AAA Mid-Atlantic News Release
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LAWMAKERS POISED TO MAKE IT EASIER FOR POLICE TO TICKET DRIVERS THAT ILLEGALLY PASS STOPPED SCHOOL BUSES
AAA and 61 Percent of Motorists Support Cracking Down on School Bus Safety
RICHMOND, VA - (Thursday, March 03, 2016) A bill making its way through the Virginia General Assembly, if passed, would allow police departments to mail summonses to the owners of vehicles caught on camera illegally passing stopped school buses. Pending legislation would refine the current law, passed in 2011, that authorizes localities to utilize cameras on school buses to enforce the law. The current law, however does not specifically state that citations could be mailed, thus they must be served in person by a law enforcement officer.
Cameras on buses in Virginia
Some localities in Virginia, after initiating programs to use cameras to deter unsafe drivers when the 2011 law was passed, had to put programs on hold. Albemarle County postponed the implementation of their program in October of last year when County Attorney Larry Davis determined that the law did not properly address whether tickets could be mailed. Attorney General Mark R. Herring agreed that under the code as written, citations must be delivered in person. The City of Falls Church and Chesterfield County put the brakes on their program for the same reason. The following counties have either explored or implemented a program: Arlington, Falls Church, Petersburg, Hopewell, Prince George, Fairfax County, Chesterfield, Winchester, and Albemarle.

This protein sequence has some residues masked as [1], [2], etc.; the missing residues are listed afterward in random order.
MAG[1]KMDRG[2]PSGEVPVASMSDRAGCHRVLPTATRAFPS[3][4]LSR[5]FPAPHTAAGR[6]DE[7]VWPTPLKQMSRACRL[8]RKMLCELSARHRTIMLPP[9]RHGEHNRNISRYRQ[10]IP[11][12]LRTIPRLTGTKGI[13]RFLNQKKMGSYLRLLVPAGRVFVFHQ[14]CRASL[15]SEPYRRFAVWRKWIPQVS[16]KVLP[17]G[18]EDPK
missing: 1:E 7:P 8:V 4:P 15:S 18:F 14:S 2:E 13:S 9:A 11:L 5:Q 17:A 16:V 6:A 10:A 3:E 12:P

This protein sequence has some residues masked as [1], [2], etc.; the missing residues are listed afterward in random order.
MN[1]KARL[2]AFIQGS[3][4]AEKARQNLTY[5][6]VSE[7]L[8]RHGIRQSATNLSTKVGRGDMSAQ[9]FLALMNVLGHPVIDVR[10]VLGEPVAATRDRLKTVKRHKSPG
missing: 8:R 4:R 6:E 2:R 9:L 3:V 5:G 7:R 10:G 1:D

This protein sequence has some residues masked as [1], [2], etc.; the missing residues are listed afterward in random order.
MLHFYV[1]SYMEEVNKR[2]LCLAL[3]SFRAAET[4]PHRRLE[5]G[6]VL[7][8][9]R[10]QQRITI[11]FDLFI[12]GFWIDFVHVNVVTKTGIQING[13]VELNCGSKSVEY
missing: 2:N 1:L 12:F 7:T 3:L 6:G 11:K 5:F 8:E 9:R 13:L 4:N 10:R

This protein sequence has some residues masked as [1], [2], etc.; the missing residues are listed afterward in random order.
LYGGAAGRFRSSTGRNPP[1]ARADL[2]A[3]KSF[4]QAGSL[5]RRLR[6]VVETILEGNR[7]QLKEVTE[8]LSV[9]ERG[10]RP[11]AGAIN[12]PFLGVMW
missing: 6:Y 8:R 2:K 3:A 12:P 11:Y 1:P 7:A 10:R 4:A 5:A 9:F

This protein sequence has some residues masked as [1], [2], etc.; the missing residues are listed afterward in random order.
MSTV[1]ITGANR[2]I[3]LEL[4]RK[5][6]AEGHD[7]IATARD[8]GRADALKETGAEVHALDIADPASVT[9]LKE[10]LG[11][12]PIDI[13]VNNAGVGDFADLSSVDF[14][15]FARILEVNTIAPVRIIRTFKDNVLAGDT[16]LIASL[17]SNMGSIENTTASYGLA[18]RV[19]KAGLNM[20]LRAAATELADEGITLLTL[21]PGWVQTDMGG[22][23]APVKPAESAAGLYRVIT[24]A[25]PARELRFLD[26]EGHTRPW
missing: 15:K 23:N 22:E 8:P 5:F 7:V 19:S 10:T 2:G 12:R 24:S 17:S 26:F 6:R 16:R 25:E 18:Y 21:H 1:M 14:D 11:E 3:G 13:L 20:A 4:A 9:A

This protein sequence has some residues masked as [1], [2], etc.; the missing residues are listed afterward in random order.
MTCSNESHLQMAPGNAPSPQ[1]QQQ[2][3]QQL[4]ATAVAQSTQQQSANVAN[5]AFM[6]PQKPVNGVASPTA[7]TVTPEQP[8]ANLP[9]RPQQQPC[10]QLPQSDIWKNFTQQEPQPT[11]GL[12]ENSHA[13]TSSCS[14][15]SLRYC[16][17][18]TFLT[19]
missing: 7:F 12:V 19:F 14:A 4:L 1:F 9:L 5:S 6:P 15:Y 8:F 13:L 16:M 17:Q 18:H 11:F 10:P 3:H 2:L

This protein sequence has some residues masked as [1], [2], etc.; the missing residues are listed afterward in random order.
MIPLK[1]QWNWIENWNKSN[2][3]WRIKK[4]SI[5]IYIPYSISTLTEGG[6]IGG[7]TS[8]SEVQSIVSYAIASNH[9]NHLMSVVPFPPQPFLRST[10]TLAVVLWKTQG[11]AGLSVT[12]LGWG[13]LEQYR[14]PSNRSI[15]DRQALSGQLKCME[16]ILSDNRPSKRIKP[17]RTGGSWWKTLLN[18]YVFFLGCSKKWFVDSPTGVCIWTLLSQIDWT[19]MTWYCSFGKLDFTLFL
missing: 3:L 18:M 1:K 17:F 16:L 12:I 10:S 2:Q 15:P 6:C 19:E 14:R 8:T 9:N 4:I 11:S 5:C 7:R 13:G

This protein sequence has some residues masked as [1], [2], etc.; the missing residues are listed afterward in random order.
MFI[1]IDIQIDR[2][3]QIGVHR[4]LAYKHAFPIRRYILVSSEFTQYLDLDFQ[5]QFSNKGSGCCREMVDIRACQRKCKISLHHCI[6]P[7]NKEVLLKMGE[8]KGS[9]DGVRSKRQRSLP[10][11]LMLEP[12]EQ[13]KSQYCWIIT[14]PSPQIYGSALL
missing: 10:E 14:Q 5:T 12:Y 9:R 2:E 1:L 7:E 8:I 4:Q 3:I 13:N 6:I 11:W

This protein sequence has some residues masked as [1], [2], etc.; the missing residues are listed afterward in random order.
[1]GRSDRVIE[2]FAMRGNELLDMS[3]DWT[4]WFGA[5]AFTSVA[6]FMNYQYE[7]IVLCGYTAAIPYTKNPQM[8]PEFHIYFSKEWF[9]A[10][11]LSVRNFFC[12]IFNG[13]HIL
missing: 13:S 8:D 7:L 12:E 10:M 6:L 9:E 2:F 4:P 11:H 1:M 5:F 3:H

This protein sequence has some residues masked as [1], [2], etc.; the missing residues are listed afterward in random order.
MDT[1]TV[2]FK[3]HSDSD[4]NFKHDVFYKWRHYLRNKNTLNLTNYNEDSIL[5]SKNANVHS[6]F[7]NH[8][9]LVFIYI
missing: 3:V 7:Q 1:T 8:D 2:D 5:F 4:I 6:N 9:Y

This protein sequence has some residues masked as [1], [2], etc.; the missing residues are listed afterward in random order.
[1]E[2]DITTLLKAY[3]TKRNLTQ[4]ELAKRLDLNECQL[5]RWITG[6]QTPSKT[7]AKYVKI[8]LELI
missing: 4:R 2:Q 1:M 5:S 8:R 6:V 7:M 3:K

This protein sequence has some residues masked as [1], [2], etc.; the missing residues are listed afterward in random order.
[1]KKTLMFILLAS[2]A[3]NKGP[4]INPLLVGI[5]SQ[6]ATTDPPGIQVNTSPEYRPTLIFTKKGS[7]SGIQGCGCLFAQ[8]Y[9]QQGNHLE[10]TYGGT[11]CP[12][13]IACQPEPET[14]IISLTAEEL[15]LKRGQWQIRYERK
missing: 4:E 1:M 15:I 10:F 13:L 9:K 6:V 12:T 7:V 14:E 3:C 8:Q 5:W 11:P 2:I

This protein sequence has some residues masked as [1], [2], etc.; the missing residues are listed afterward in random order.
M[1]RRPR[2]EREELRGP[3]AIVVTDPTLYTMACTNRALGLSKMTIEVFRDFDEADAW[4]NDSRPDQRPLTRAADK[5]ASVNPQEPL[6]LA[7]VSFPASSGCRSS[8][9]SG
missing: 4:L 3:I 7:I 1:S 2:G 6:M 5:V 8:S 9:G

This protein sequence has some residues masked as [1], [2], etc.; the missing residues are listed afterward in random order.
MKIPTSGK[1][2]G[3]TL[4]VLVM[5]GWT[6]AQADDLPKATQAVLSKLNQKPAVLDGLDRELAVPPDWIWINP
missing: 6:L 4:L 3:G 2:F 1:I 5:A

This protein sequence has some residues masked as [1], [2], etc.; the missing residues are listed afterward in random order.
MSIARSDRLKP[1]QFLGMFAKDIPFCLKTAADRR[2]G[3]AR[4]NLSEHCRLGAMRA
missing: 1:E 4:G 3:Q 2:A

As of January this year, at least 14 states authorize local jurisdictions to deploy school bus stop-arm cameras. Changing Virginia law will send a message that the safety of students is a priority among lawmakers.
Public Supports Change in the Law
AAA and 61 percent of motorists polled in Virginia within the past month, support the change as a way to address what has become a serious safety concern. According to the National Association of State Directors of Pupil Transportation Services 5th annual survey, it is estimated that more than 14 million drivers illegally pass stopped school buses each school year, putting students in danger. “Watching just one video of a child narrowly missed by a car flying past a stopped school bus will convince most people that this issue needs to be addressed. Thinking of that same scenario happening millions of times each year is horrific,” noted Martha Mitchell Meade, Manager Public and Government Affairs for AAA Mid-Atlantic. “Enhancing the current law will not only allow police to address the issue but should also make people think before ignoring the law and putting children in danger.”
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Bills to move the issue forward were introduced in both the House of Delegates (LaRock) and the Senate (Carrico). In the House of Delegates, Delegate Dave A. LaRock took the lead. “I am honored to support the General Assembly’s ongoing commitment to protect children boarding and exiting school buses. Permitting efficient and effective enforcement of laws to deter drivers from illegally passing stopped school buses will create greater public awareness on school bus safety.”